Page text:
Why Ballot Language Matters
Ballot Language Basics
Ballot language for ballot initiatives matters more than anything else but don't take our word for it. It has long been said that ballot measure language can be the difference between winning and losing. Here are some basics on ballot measure wording and how it can make or break your measure:
Just Say No: It’s easier to get people to vote against something than for something. Similarly, tearing down an idea is easier than engaging in positive dialogue for something. Be cognizant of this, as your opponents will capitalize on ballot language to get folks to vote no. Bottom line: if your language is unclear or obscure, it makes the measure harder to pass.
Unintended Consequences: One of the easiest ways to erode support for a measure is to show that it will create a result that people would never want. Trying to counter these unintended consequences in advance (whether by preparing for the argument or trying to remove the objection from the language) is an important preparatory step.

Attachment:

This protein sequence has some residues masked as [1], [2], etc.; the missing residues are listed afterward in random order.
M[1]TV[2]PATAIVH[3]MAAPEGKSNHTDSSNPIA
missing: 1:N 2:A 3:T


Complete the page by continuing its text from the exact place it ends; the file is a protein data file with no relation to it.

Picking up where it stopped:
Taxes and Fees: Simply using the word tax makes a measure harder to pass. We have seen a number of examples of ballot measures losing when they are forced to use language that mentions taxes or fees.
Long and Confusing Wording: The longer the wording, the more it will seem like you are trying to hide taxes, fees or unintended consequences.
When a Yes Means a No: Depending on how a question is put on the ballot, a measure can become confusing when a no vote is turned into a yes vote, or the reverse. In these situations, voters find it difficult to understand their decision, which, as mentioned above, makes it tougher to pass.
What To Do When You Are Unsure of Your Language?: Test your exact language. Whether it’s with a small group of people around a kitchen table, or through polling or focus groups, learn to understand how the language you use on you ballot measure will affect how people vote.
Ballot Initiatives and Ballot Measures